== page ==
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The land and the Spirits in Siberian shamanism
By Evgueni Faidych

I have seen many traditional Shaman's working in Siberia, but the one who impressed me most was the one I watched in action about three years go. It happened by Lake Baikal, when I attended a festival there. The shaman, who worked at a local collective farm, turned up in his Sunday best, a modern suit and tie, his chest bedecked with medals.

He had been asked to help a visiting American who was suffering from a sore throat. The shaman took a thick metal rod, about 2cm in diameter, and held it over a fire until it was white hot. Then he started licking it. Observers who were filming the scene gasped as they saw clouds of steam rising from the rod. Then the shaman brought the rod to the patient's face and started blowing steam at the level of the his throat. The shaman whispered some incantations and then repeated the procedure several times. Two hours later the patient, who had faced a hospital stay, was cured.

Working with the Spirits

A shaman's strength is derived from the strength and number of spirits he can call upon for help. The spirits are of varying strength and it is their strength that determines the shaman's rank. They help the shaman treat people, foretell the future, and influence it.

The shaman needs the spirits as much as they need him. It is said that spirits must be in touch with our physical world to stay charged with energy. So, when a shaman for some reason decides to sever his ties with them, this may have dire consequences for him.

According to Siberian traditions, many spirits are quite aggressive and they can take away the shaman's life energy. If they do this enough, the shaman will die. Another danger for the shaman is that the spirit may supersede his own soul. If this is the case it may mean insanity and schizophrenia for the shaman.

Although the shaman is in contact with the spirits all the time, the contact is much stronger when the shaman is in a state of altered consciousness. To achieve this, various techniques are used. Most often the shaman simply beats his drum and sings a chant. This ritual is called a kamlaniye.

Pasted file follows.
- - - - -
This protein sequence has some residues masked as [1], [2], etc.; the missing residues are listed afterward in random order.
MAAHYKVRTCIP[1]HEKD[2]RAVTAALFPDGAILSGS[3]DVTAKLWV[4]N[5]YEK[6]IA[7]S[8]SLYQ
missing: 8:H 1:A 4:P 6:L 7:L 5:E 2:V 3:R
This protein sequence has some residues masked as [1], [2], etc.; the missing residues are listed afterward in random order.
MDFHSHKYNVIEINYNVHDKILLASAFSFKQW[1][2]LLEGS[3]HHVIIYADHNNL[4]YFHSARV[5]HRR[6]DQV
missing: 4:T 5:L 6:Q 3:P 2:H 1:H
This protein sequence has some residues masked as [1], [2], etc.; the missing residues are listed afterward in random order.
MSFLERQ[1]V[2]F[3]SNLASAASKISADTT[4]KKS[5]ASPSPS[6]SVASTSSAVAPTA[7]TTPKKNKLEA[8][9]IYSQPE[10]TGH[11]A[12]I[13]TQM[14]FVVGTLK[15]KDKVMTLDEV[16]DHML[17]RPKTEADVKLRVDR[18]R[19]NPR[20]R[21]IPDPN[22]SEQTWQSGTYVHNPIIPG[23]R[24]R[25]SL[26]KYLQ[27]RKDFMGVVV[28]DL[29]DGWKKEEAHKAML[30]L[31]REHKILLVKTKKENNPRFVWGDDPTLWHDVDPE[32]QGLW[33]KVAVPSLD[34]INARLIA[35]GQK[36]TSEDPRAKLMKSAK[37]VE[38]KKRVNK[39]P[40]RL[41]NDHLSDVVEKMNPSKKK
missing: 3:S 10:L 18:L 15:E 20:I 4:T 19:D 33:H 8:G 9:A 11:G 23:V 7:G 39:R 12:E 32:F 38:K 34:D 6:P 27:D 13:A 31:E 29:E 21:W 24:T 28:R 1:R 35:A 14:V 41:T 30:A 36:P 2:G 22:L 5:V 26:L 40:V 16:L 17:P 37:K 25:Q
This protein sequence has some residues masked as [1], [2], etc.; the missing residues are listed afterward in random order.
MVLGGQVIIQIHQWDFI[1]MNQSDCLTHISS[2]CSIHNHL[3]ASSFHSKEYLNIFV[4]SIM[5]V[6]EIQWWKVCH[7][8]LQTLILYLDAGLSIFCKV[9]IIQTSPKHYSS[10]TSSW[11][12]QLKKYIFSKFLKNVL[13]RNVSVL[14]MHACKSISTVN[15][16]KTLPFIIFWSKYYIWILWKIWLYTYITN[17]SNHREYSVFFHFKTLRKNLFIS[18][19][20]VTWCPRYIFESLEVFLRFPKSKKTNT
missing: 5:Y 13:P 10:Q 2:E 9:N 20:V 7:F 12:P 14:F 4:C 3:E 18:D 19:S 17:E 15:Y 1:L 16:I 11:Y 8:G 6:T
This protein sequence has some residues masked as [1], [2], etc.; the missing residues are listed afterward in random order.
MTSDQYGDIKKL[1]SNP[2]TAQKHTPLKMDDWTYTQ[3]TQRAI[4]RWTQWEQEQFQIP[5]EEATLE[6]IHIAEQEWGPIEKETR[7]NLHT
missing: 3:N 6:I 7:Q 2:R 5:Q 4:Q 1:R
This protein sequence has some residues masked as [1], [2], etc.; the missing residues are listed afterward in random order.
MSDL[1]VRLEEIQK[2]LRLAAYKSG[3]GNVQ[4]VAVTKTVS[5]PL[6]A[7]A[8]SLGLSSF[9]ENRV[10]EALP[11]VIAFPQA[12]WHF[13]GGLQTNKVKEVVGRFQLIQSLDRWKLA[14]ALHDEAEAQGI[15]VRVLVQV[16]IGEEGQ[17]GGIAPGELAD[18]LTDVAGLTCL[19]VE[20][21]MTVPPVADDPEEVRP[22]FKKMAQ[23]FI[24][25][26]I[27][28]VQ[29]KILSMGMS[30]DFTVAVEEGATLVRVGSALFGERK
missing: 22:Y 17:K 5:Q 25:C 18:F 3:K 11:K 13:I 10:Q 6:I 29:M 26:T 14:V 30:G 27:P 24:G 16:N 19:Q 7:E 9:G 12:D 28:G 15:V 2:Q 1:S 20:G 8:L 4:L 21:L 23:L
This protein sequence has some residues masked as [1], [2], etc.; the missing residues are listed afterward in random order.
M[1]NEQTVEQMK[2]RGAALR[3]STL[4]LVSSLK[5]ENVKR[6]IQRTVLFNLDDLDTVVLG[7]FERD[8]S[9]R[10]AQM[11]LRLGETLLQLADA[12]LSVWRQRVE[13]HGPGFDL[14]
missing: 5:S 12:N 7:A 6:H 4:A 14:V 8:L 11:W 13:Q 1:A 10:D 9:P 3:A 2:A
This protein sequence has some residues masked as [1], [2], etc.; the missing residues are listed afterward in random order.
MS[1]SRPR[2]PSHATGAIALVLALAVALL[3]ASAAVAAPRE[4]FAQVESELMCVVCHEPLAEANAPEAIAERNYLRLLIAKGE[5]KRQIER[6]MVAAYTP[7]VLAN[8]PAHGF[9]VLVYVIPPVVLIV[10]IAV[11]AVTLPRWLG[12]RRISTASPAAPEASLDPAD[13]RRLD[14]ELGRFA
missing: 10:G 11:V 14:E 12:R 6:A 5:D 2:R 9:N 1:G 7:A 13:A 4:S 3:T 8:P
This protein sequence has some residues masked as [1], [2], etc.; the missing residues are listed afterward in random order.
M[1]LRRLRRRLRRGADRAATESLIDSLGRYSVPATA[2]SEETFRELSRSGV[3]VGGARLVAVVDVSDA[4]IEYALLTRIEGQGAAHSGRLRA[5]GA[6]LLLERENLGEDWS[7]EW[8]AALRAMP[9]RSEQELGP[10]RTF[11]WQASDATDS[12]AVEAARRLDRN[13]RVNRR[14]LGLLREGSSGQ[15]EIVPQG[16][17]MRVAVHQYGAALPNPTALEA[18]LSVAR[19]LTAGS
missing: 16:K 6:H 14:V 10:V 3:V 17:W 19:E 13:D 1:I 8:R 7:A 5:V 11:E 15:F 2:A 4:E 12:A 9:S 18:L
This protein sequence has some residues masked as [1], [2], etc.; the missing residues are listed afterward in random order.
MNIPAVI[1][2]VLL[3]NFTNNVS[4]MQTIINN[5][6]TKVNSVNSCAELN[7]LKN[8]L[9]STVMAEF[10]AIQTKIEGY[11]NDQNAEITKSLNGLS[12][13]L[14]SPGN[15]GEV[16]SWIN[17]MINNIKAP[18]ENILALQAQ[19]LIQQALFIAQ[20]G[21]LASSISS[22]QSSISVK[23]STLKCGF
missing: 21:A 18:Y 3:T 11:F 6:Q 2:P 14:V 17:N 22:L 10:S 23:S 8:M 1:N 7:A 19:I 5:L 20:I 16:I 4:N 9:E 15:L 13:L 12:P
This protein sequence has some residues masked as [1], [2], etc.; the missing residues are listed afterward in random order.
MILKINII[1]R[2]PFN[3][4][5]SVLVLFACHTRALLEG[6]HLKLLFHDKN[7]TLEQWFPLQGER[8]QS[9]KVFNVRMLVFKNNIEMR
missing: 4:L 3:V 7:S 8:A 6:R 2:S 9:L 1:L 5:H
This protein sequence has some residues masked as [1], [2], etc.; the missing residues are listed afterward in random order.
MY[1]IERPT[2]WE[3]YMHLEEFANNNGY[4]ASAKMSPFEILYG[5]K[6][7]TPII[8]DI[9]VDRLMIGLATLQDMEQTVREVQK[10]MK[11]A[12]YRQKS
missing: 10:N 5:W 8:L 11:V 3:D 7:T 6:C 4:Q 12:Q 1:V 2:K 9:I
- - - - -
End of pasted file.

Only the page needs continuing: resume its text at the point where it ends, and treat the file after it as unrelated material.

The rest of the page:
The drum can be replaced or accompanied by either a rattle or a kamuz (sometimes called vargan). A kamuz is a type of jaws or jews harp, a metal spring which can be made to sound if it is pressed against the teeth. The sounds of all these instruments induce special vibrations in the skull. These alter the shaman's consciousness.

Altered states can also be induced in other ways, sometimes by breathing in the smoke of burning juniper or by eating fly-agaric, a mushroom with a strong hallucinogenic effect.

Shamanism amongst the Khanty people

The Khanty are a northern people who live in the Khanty-Mansi area of Siberia. During my last visit there I learned a lot of interesting things from these people. A shaman by the name of Yakov, whom I met in the small Khanty village of Usanovo, told me that he had seen spirits known locally as invisible Khanty. Yakov claimed to know a hill not far from the village where invisible Khanty can often be met. When they become visible they look like ordinary Khanty clad in traditional dress, only they are very tall. The hill is held sacred by the local people. Only the men of the village may go there; strangers and women are not allowed to approach it.

In Koikovo, another village, the locals told me that they had spotted a wood spirit who looked like a tall Khanty with a dog. Sometimes the spirit appeared in the village and when it did, it becomes dark in the middle of the day.

His appearance made people feel an unaccountable fear, which on one visit I experienced myself. This happened during a full moon. I woke up in the middle of the night with a feeling of anxiety. I discovered that my room-mates were also wide awake and looked scared. One of them, a woman, had dreamt that she saw a Khanty emerging out of the wall, stretching his arms toward her and calling her to follow him.

She became aware of a colossal strength that emanated from him. The woman tried to resist his force, but could not. She summoned all her strength and screamed. Her scream awakened her, but it took her some time to realise that the Khanty was not beside her.

When I compared notes with the villagers, they told me that they too had had a bad night and many, like my room mate thought they saw a Khanty who walked through a wall.

The land and the spirits